Reviewing Rasch decisions

Back in the 60s, British statisticians vigorously rejected a new analytical technique developed by Danish mathematician Georg Rasch. In so doing, they condemned the UK to an analytical backwater, argues Peter Tymms.

Educational measurementIn the 1950s, Danish mathematician Georg Rasch was presented with children’s reading test data and asked to analyse it for the Danish Ministry of Social Affairs. Quite ignorant of the traditional way of conducting test analyses, Rasch went ahead and developed his own approach, his simple yet elegant solution producing some remarkable insights and marking a breakthrough in test data analysis.

Out with the old?

For much of the twentieth century, analysts had relied on an approach known as Classical Test Theory (CTT) to guide their thinking when looking at data from examinations and other kinds of assessment. But as far back as the 1920s, psychometricians had highlighted the technique’s shortcomings, and worried about problems that CTT sidestepped.

Rasch’s new technique provided a tool that addressed many of CTT’s failings. For example, he put question difficulty and the ability of those who took the test onto the same scale – a very useful association known as ‘conjoint measurement’, which allows us to judge just how difficult each question is for every testee.

Rasch measurement also allowed for the difficulty of a test to be separated from the ability of the test-takers so that, unlike CTT, if an assessment were given to one group of subjects and then to another, the difficulty of the questions would remain constant.

These characteristics – and others – led theorists to consider the fundamentals of ‘measurement’, and to dismiss the suggestion that simply adding up numbers on a test or questionnaire would suffice.

Rasch reaction

Rasch’s ideas were revolutionary, and when we have revolutions we expect sparks to fly and arguments to be fought.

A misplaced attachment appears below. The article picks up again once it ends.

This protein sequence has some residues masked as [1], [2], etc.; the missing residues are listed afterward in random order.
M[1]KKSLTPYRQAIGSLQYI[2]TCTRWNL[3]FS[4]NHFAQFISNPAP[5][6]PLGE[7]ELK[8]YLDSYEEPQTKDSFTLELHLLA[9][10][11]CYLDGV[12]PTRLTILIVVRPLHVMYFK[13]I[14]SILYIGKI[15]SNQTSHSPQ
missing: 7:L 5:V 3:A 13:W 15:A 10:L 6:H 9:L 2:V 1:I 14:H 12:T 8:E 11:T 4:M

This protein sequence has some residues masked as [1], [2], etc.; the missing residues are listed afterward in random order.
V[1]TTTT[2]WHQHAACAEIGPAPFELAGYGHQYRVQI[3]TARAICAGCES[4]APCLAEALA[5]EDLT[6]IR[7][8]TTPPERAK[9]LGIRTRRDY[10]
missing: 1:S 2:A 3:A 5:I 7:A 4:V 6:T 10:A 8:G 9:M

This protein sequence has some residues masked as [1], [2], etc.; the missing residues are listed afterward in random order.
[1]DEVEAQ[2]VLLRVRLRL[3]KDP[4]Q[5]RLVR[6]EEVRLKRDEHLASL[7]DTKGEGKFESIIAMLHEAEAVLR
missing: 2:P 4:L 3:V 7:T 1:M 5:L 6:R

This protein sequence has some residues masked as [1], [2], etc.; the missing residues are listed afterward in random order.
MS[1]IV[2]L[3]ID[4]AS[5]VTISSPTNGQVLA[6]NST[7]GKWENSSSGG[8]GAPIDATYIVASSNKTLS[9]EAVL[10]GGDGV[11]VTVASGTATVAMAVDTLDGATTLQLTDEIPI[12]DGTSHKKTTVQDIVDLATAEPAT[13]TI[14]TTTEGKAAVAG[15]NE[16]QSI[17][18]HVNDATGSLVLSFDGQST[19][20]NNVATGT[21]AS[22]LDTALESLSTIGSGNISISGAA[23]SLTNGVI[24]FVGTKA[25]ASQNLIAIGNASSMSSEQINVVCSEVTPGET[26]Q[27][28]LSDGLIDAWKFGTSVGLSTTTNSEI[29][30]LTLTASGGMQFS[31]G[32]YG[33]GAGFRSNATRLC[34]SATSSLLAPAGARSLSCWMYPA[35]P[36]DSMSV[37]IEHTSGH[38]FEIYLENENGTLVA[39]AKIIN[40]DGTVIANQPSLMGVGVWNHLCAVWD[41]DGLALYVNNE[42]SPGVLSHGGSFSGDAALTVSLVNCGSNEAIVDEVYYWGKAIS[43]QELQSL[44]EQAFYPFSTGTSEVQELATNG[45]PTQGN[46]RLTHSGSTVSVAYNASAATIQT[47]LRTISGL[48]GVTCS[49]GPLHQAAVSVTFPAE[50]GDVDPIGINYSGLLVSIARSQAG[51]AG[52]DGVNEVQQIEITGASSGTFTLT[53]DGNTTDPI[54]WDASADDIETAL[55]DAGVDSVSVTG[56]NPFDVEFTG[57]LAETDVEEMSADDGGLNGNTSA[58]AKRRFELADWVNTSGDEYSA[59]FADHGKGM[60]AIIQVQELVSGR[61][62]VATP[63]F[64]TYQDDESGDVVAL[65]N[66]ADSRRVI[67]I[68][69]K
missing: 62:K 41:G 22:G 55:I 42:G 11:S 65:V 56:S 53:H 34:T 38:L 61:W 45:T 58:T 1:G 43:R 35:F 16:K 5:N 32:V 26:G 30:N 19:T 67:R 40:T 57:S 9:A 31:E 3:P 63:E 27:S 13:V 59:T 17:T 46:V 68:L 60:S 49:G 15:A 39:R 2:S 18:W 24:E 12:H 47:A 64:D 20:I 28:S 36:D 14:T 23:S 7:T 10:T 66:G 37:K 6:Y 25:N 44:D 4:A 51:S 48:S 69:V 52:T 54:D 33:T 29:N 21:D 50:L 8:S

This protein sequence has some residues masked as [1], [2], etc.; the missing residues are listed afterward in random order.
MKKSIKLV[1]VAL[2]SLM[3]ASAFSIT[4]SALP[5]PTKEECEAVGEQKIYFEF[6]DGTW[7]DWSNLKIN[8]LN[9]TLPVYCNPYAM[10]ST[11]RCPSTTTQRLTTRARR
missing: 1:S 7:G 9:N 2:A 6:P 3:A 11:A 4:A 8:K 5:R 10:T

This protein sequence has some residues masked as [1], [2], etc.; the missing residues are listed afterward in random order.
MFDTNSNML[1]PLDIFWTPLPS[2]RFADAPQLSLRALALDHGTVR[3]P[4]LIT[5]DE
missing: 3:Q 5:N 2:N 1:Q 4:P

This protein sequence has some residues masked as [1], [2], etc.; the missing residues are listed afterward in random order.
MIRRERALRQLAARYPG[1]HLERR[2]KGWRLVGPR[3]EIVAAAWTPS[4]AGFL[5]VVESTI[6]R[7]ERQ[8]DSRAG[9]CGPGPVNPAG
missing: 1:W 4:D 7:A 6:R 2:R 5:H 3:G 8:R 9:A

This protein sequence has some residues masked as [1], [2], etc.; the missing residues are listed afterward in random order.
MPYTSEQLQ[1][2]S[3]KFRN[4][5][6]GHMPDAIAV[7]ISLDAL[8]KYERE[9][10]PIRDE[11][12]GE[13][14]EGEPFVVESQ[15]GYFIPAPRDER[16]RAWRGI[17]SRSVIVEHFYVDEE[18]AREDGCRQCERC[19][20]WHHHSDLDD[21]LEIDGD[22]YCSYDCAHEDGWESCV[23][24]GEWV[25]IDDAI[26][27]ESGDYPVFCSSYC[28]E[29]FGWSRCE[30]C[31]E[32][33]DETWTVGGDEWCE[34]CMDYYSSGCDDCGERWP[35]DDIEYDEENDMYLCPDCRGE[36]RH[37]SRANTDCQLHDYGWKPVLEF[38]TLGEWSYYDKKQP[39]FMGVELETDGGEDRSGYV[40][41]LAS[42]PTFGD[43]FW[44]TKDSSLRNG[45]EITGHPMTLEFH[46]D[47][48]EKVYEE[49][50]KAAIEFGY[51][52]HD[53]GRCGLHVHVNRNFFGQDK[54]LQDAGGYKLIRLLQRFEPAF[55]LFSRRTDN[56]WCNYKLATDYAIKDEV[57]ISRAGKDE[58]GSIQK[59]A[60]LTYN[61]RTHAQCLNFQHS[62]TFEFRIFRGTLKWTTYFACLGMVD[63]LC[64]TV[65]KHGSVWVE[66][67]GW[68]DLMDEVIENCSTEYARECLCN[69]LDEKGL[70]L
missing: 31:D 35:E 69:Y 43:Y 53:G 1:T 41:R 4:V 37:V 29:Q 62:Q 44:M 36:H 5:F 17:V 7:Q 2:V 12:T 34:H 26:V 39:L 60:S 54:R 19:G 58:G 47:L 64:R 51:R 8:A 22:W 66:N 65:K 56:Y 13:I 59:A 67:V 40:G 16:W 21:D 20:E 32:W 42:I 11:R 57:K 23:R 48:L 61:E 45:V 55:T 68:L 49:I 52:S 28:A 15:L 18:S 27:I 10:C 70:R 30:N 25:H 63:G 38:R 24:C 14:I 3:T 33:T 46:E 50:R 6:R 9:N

When Bruce Choppin brought these concepts to England in the 1960s and proposed creating question banks with known difficulties, his approach was attacked with vigour. It was claimed, for example, that the context in which a question was presented was so important that questions could not be ascribed isolated difficulties, and that pure single construct scales were not possible in education.  The traditionalists won the battle, and such was the fallout that Rasch was banished from the National Foundation for Education Research where it had seen a brief flourishing.

This stark reaction to the technique ‘condemned Britain to a 60 year regression’, according to Mike Linacre, a leading proponent of Rasch methodology. Rasch was not mentioned in any article in the British Educational Research Journal from 1980 until 2010. Fortunately, the ideas were developed and taken up by far-sighted workers elsewhere around the world, key amongst them Mike Linacre and Geoff Masters, then of the University of Chicago, and David Andrich of the University of Western Australia.

Rasch today

The chart below shows how often the phrase ‘Rasch measurement’ has been used in academic articles over five decades according to Google Scholar. The growth is dramatic, and in 2012 the phrase appeared 853 times – averaging out at just over two published articles per day!

'Rasch measurement' in Google Scholar

The UK Rasch User Group, established in 2006, is part of a drive to reinvigorate a UK movement which was started in the 1960s and then essentially suppressed for decades. Rasch analysis has been carried forward by key players who have done much to resolve crucial issues and refine the technique. It has had a major impact on international country-wide tests such as PISA, on computer adaptive testing, and in the thinking of psychometrians. We are still at a crossroads – but after decades in the doldrums, Rasch is finally beginning to gather momentum and fulfil its potential.

Peter Tymms is Head of the School of Education at Durham University and is one of the organisers of the annual UK Rasch User Group Day. This year’s event is sponsored by CERP and will take place on 8 March at Manchester Conference Centre.

  1. Andrich, D. (2004). Controversy and the Rasch Model: A Characteristic of Incompatible Paradigms? Medical Care, 42(1 suppl), I-7 to I-16.
  2. Bond, T. G., & Fox, C. M. (2007). Applying the Rasch Model: Fundamental Measurement in the Human Sciences (2nd edition ed.). Mahwah, New Jersey: Lawrence Erlbaum Associates.
  3. Bramley, T. 2007 : Paired comparison methods, in: P. Newton, J. Baird, H. Goldstein, H. Patrick, & P. Tymms (Eds.) Techniques for monitoring the comparability of examination standards. London: QCA.
  4. Linacre, J.M. (1995). Bruce Choppin: visionary. Retrieved 28 January 2013.
  5. Panayides, P., Robinson, C., & Tymms, P. (2009). The assessment revolution that has passed England by: Rasch measurement. British Educational Research Journal. Retrieved 28 January 2013.
  6. Rasch, G. (1960). Probabilistic Models for Some Intelligence and Attainment Tests (reproduced in 1980 with a foreword and afterword by Benjamin D. Wright). Chicago, IL: University of Chicago.

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